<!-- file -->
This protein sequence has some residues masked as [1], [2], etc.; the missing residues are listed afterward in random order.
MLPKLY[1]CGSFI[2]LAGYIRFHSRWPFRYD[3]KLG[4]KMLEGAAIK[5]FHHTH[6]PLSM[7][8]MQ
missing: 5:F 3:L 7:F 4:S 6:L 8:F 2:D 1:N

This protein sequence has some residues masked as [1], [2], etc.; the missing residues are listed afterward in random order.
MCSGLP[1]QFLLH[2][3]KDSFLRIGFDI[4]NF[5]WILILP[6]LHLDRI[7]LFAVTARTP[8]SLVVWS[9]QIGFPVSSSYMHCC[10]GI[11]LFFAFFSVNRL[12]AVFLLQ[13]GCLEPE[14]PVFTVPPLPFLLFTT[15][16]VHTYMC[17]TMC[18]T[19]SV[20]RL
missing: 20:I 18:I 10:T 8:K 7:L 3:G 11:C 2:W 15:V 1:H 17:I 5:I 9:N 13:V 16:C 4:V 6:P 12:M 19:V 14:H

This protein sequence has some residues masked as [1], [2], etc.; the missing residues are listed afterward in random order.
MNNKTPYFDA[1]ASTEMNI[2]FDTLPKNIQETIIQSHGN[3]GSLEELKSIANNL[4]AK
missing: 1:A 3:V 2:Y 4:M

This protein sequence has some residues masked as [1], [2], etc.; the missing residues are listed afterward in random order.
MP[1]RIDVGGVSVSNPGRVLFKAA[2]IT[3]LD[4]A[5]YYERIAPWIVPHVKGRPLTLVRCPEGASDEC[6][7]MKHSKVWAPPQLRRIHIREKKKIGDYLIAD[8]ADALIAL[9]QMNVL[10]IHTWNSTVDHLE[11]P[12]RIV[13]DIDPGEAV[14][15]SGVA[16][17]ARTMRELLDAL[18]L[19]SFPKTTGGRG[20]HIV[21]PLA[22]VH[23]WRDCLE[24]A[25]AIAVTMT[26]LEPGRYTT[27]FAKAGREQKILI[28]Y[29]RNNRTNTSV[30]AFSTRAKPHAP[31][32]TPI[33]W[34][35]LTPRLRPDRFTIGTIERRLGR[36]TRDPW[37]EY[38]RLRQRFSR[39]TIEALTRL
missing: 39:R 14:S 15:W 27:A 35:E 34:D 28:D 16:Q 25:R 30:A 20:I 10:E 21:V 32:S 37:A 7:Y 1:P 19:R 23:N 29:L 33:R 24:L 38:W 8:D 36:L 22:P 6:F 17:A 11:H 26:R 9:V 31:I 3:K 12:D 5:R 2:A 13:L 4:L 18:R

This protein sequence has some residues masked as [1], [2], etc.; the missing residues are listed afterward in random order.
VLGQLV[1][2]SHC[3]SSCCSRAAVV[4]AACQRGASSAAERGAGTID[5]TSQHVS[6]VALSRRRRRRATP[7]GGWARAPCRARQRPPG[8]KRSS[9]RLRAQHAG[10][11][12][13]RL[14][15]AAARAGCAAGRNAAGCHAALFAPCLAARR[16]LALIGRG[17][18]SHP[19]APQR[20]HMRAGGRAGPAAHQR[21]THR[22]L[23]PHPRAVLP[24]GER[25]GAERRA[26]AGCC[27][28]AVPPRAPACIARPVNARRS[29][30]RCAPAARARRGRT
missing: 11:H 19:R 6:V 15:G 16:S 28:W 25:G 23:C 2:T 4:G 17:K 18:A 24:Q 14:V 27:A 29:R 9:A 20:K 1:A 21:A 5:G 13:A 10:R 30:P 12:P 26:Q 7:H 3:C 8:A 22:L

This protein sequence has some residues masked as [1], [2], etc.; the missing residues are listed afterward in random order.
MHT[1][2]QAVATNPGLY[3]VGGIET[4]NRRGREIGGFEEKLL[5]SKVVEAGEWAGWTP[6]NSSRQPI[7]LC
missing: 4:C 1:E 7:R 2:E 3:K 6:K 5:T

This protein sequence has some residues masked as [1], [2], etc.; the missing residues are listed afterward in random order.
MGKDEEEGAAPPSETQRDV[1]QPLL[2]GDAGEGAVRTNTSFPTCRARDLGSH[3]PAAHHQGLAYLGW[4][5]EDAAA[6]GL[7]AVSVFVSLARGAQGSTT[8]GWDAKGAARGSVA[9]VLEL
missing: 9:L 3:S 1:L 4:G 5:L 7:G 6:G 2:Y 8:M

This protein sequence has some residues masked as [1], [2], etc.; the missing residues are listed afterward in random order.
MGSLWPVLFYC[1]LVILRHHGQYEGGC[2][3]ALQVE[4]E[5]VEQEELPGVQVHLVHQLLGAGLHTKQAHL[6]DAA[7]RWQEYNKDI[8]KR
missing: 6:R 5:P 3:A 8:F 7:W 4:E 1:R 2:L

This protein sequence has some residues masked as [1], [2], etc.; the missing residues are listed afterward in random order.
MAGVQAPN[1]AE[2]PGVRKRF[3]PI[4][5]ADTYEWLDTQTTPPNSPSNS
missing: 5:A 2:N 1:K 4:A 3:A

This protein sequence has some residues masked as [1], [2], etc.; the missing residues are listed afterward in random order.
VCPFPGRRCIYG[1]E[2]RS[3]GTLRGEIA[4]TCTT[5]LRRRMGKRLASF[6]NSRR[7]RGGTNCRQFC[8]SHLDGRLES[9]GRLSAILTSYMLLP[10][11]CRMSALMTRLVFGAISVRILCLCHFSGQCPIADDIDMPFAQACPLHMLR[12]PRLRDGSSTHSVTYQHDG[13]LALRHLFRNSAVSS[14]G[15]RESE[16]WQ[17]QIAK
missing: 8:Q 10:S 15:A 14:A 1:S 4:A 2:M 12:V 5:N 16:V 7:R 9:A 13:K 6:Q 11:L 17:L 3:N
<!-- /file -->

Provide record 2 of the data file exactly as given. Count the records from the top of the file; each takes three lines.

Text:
This protein sequence has some residues masked as [1], [2], etc.; the missing residues are listed afterward in random order.
MCSGLP[1]QFLLH[2][3]KDSFLRIGFDI[4]NF[5]WILILP[6]LHLDRI[7]LFAVTARTP[8]SLVVWS[9]QIGFPVSSSYMHCC[10]GI[11]LFFAFFSVNRL[12]AVFLLQ[13]GCLEPE[14]PVFTVPPLPFLLFTT[15][16]VHTYMC[17]TMC[18]T[19]SV[20]RL
missing: 20:I 18:I 10:T 8:K 7:L 3:G 11:C 2:W 15:V 1:H 17:I 5:I 9:N 13:V 16:C 4:V 6:P 12:M 19:V 14:H